Life is hard enough on those with physical disabilities without having to spend extra time trying to navigate the pathways through campus.  Unfortunately, with certain buildings being inaccessible and routes that do have ramps and elevators often being quite convoluted, those with physical disabilities are unnecessarily hassled by the lack of accessibility on campus.

   Academics are a priority for students at UR, and it is important for there to be accessibility to classrooms. The Disability Resource Coordinator, Kathy Sweetland, as well as the Registrar’s Office, will change classrooms that are inaccessible, as well as offer rides to classes.  These services may be helpful, but also take away from the independence that most other students enjoy as part of their college experience. First floor access is provided for all academic buildings on campus, particularly for buildings without elevators like Morey and Harkness halls, but the difficulty of getting to these buildings hinders the potential for students to be completely mobile on campus. 

   Wilson Commons, as a unique building on campus, provides a unique challenge for those who have disabilities. It does have an elevator and handicapped entrances, but it cannot even be accessed on the main level.  Also, several aspects of  Wilson Commons are completely inaccessible to handicapped students, such as the Havens Lounge and the Stackel Room. And while the renovations of the Commons revived what used to be the Pit, they did not accommodate students who are handicapped –— three stairs block those with wheel chairs from eating in the refurbished dining space.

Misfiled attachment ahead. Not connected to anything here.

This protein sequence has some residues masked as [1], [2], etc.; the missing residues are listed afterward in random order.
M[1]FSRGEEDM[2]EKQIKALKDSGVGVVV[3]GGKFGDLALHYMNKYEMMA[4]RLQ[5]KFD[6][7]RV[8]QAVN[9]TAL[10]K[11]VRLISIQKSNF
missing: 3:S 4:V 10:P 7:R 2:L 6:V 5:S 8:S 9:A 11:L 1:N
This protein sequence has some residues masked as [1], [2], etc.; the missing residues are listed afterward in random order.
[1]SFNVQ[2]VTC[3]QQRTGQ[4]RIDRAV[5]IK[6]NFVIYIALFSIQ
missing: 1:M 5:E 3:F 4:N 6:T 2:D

On campus housing is also a problem for those that are handicapped, as some of the buildings, like Hill Court, were built before accessibility needs were taken into account. Residential Life has provided for two fully accessible rooms complete with private bathrooms in Tiernan Hall and Susan B. Anthony. However, to be a fully welcoming campus to handicapped students, more than two of these types of rooms would be necessary. Expanding some of these rooms to the upperclassmen housing would also help sophomore, junior or senior handicapped students feel less isolated in what are primarily freshman dorms.

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